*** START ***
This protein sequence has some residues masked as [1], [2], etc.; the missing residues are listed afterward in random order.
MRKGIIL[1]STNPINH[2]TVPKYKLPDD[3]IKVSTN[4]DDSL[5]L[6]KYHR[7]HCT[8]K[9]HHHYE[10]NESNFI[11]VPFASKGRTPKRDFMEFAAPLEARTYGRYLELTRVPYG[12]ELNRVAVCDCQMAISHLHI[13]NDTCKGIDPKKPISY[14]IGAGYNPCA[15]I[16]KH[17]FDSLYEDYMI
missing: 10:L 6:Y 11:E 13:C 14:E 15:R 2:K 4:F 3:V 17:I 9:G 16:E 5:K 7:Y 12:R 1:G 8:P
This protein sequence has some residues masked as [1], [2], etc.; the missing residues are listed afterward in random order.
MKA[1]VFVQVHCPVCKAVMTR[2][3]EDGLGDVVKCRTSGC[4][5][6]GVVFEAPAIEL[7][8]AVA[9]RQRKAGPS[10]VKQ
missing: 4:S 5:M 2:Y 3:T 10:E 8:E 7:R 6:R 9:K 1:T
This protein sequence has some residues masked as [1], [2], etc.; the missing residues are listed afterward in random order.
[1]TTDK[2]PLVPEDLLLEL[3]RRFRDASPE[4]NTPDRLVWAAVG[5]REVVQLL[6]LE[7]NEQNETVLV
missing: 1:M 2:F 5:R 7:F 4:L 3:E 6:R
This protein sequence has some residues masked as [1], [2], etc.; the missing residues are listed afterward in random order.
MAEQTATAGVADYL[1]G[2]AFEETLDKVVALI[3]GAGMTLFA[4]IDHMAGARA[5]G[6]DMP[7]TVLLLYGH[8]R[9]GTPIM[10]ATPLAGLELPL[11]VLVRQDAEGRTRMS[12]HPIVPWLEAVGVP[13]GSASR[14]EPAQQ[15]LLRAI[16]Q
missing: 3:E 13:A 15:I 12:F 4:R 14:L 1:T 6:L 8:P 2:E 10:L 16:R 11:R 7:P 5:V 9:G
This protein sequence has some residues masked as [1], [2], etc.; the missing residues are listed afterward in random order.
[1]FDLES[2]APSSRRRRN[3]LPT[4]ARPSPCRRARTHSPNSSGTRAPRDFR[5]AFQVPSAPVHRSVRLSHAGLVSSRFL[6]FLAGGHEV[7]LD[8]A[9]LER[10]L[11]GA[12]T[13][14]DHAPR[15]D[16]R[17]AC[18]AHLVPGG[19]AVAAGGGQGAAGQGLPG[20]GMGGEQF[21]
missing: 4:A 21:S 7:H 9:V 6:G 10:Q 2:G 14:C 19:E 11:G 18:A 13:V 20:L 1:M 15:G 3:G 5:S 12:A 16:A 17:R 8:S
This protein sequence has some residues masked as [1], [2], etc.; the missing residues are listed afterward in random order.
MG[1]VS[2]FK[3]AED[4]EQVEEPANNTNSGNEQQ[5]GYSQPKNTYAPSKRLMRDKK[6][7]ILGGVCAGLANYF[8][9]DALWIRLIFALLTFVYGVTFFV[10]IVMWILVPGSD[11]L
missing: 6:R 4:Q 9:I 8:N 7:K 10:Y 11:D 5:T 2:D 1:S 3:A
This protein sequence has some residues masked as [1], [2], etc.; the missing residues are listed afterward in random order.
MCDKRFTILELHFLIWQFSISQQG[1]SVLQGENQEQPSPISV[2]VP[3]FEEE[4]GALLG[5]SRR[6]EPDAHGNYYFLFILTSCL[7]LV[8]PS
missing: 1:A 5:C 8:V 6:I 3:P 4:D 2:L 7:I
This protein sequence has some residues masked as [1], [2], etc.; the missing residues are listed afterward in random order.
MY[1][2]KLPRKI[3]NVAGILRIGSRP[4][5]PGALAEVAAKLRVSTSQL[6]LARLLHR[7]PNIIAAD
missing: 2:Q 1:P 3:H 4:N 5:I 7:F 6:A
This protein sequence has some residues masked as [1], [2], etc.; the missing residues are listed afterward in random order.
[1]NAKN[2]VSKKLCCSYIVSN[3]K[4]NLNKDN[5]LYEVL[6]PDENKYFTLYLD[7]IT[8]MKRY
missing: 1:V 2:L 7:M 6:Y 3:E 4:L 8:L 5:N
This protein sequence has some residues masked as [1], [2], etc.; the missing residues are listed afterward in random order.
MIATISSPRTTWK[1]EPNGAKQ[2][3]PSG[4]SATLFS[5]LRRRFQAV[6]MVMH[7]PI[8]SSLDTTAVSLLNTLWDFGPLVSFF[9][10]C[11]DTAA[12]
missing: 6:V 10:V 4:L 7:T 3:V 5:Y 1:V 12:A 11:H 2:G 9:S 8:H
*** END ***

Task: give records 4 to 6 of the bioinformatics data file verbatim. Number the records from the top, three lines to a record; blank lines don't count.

This protein sequence has some residues masked as [1], [2], etc.; the missing residues are listed afterward in random order.
MAEQTATAGVADYL[1]G[2]AFEETLDKVVALI[3]GAGMTLFA[4]IDHMAGARA[5]G[6]DMP[7]TVLLLYGH[8]R[9]GTPIM[10]ATPLAGLELPL[11]VLVRQDAEGRTRMS[12]HPIVPWLEAVGVP[13]GSASR[14]EPAQQ[15]LLRAI[16]Q
missing: 3:E 13:A 15:I 12:F 4:R 14:L 1:T 6:L 8:P 2:E 10:L 16:R 11:R 7:P 5:V 9:G
This protein sequence has some residues masked as [1], [2], etc.; the missing residues are listed afterward in random order.
[1]FDLES[2]APSSRRRRN[3]LPT[4]ARPSPCRRARTHSPNSSGTRAPRDFR[5]AFQVPSAPVHRSVRLSHAGLVSSRFL[6]FLAGGHEV[7]LD[8]A[9]LER[10]L[11]GA[12]T[13][14]DHAPR[15]D[16]R[17]AC[18]AHLVPGG[19]AVAAGGGQGAAGQGLPG[20]GMGGEQF[21]
missing: 4:A 21:S 7:H 9:V 6:G 10:Q 2:G 14:C 19:E 11:G 18:A 13:V 20:L 1:M 15:G 3:G 5:S 12:A 16:A 17:R 8:S
This protein sequence has some residues masked as [1], [2], etc.; the missing residues are listed afterward in random order.
MG[1]VS[2]FK[3]AED[4]EQVEEPANNTNSGNEQQ[5]GYSQPKNTYAPSKRLMRDKK[6][7]ILGGVCAGLANYF[8][9]DALWIRLIFALLTFVYGVTFFV[10]IVMWILVPGSD[11]L
missing: 6:R 4:Q 9:I 8:N 7:K 10:Y 11:D 5:T 2:D 1:S 3:A